NEIT trades-program students may qualify for the mikeroweWORKS Scholarship

rhode_island-college_scholorships-neitNew England Tech students enrolled in a skilled trade program may qualify for the mikeroweWORKS Scholarship

(Yes, that Mike Rowe from Dirty Jobs fame)

Mike Rowe Foundation

INFORMATION & APPLICATION

Five Questions with Erin Flynn, New England Tech’s FIRST Robotics event coordinator

The manager of admissions outreach and events at the New England Institute of Technology talks to PBN about the upcoming FIRST high school robotics competition.

Posted by Providence Business News on January 9, 2013

Erin Flynn is the manager of admissions outreach and events and the New England Institute of Technology. Flynn has been employed at New England Tech for 25 years and also serves as the contact person for the RI FIRST Tech Challenge.

FIRST stands for “For Inspiration and Recognition of Science and Technology” and is a nationwide is a robotics competition for high school students.

Flynn, who holds a Masters in technical education as well as a Bachelor’s in communications from Rhode Island College, talked to Providence Business News about the upcoming FIRST competition taking place at New England Tech.

PBN:

Can you explain a little bit about what the FIRST robotics competition is?

FLYNN: 

FIRST (For Inspiration and Recognition of Science and Technology).

FIRST was founded in 1989 to inspire young people’s interest and participation in science and technology. Based in Manchester, N.H., the charity designs accessible, innovative programs that motivate young people to pursue education and career opportunities in science, technology, engineering, and math, while building self-confidence, knowledge and life skills.

There are three levels of FIRST Robotics for Rhode Island students to get involved. Rhode Island FIRST Lego League, ages 9- 14. The Championship is this weekend at Roger Williams University with 60 RI teams. Once the students have “aged out” of Lego League, our hope is that students will continue on to the FIRST Tech Challenge. Currently, we have several students on multiple teams who have done this. The FIRST Tech Challenge is for students ages 14-18 years old. The teams are comprised of 10-12 high school age students and can be run through the high school, after school, or club team. High school students have the option to get involved with the third level FIRST Tech Challenge, of which there are five teams in Rhode Island.

New England Tech is serving its seventh year as the Rhode Island Affiliate Partner for the FIRST Tech Challenge and as a major sponsor. I serve as the point person for the college. I work with the high school educators and after school teams, the Rhode Island industry volunteers as well as the National FIRST Office. I ensure that all teams have the information they need, that Rhode Island industry volunteers are ready and well prepared, as well as coordinate all event details.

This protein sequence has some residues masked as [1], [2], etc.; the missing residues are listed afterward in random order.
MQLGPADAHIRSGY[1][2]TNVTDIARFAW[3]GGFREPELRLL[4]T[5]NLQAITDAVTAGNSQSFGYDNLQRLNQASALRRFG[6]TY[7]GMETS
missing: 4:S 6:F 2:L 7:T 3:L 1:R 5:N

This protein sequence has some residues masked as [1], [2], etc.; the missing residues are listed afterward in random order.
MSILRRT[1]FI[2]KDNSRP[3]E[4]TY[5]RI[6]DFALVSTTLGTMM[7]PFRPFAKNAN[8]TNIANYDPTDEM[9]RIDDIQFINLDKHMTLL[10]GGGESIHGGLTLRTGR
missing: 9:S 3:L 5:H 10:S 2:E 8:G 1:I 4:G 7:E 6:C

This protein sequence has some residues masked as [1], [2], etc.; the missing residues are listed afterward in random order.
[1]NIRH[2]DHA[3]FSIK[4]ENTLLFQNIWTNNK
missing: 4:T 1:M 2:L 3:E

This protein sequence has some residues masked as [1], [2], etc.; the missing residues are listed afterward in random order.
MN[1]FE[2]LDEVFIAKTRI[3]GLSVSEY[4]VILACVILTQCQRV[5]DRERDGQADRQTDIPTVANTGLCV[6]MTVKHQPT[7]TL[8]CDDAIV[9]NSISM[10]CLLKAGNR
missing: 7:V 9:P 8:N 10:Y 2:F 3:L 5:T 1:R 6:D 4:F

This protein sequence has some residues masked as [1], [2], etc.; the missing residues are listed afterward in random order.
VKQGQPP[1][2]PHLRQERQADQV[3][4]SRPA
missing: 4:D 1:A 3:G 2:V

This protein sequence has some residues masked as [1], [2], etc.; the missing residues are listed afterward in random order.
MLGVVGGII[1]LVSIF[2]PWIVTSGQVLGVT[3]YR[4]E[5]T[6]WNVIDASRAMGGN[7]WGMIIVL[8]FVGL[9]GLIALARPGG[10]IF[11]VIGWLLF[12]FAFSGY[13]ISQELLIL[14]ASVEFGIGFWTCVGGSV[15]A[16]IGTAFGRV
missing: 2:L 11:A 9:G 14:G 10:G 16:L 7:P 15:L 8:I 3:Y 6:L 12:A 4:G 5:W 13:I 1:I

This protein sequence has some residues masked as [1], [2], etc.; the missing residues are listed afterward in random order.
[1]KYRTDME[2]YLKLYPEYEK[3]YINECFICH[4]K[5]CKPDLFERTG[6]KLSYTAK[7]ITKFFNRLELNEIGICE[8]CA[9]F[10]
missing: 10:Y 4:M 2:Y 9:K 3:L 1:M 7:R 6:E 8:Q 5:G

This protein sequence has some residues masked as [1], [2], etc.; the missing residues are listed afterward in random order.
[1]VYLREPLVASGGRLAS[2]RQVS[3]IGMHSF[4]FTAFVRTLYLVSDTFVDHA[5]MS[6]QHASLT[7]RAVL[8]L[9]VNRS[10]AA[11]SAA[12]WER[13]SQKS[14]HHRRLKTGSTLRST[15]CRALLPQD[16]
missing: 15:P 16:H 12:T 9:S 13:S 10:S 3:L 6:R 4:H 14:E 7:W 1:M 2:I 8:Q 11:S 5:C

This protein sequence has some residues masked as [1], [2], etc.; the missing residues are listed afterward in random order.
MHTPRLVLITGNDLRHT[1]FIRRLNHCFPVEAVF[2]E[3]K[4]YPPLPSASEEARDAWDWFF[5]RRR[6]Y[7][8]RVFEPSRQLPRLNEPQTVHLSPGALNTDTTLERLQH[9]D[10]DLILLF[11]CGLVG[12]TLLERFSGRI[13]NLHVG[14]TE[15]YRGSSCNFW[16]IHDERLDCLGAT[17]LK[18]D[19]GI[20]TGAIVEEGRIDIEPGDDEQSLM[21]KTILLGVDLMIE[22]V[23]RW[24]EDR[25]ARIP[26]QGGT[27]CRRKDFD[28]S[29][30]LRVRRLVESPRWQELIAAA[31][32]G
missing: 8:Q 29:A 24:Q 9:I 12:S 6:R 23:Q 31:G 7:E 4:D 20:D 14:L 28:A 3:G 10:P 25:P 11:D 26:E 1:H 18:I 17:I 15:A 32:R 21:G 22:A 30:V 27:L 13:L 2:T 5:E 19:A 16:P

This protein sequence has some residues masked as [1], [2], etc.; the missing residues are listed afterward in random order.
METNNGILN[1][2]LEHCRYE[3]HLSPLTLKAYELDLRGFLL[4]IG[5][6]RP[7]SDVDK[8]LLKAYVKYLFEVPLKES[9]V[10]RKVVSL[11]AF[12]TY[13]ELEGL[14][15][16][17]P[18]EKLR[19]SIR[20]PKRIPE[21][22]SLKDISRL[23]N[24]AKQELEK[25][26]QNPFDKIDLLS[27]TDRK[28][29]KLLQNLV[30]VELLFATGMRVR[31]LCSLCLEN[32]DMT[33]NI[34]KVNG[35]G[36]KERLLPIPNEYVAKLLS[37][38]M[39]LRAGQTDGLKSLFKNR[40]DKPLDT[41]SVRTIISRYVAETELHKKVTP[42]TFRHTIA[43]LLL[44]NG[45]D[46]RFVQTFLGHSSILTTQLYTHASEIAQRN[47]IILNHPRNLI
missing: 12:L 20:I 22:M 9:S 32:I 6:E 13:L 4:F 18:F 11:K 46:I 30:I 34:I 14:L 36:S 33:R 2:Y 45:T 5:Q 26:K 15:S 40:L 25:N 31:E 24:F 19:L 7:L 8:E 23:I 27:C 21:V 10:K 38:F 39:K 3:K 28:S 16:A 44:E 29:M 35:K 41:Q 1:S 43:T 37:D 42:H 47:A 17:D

Rhode Island high school age students in the FIRST Tech Challenge compete head to head with robots they have designed. Each year the game or challenge changes. This year is the game RING IT UP.

FIRST is a great way for Rhode Island students to explore STEM (Science, Technology, Engineering and Math) careers in a hands-on fun way. I like to think of this event as STEM in action! Rhode Island teams of up to 10 students are responsible for designing, building, and programming their robots to compete in an alliance format against other teams. The robot kit is reusable from year-to-year and is programmed using a variety of languages. Teams, including coaches, mentors and volunteers, are required to develop strategy and build robots based on sound engineering principles. Awards are given for the competition as for well as for community outreach, design, and other real-world accomplishments.

PBN:

How did New England Tech get involved with the competition?

FLYNN: 

NEIT got involved with FIRST seven years ago. U.S. Rep. James R. Langevin invited FIRST founder, Dean Kamen, to the Business Innovation Factory event to talk about FIRST. After Dean Kamen spoke about FIRST, then Governor Carcieri encouraged all the schools to get involved.

Through the Business Innovation Factory and other funding that NEIT was not involved with, the materials needed for high schools to get started in the FIRST Tech Challenge were purchased. The group needed someone to be the state FIRST Affiliate Partner and run the details of the program. My understanding is that Tech Collective suggested NEIT.

Part of my responsibility at New England Tech is to organize high school events. The college had hosted contests here in the past such as SkillsUSA and the Ocean State Automotive Contest. Our ability to organize the details of this type of tournament was what NEIT could offer. Once the initial funding for the project ran out, NEIT felt strongly that this event was important for RI high school students and took on the fiscal aspect.

PBN:

The actual building of a robot seems like a tough task for high school students, how much adviser help is there?

FLYNN: 

The building of the robot is tough, but students can get through it. There is great on-line assistance for teachers, coaches, and mentors. I will also say that the coaches and mentors are in touch with each other and are great about offering support to one another. NEIT does host workshops for educators and students as needed.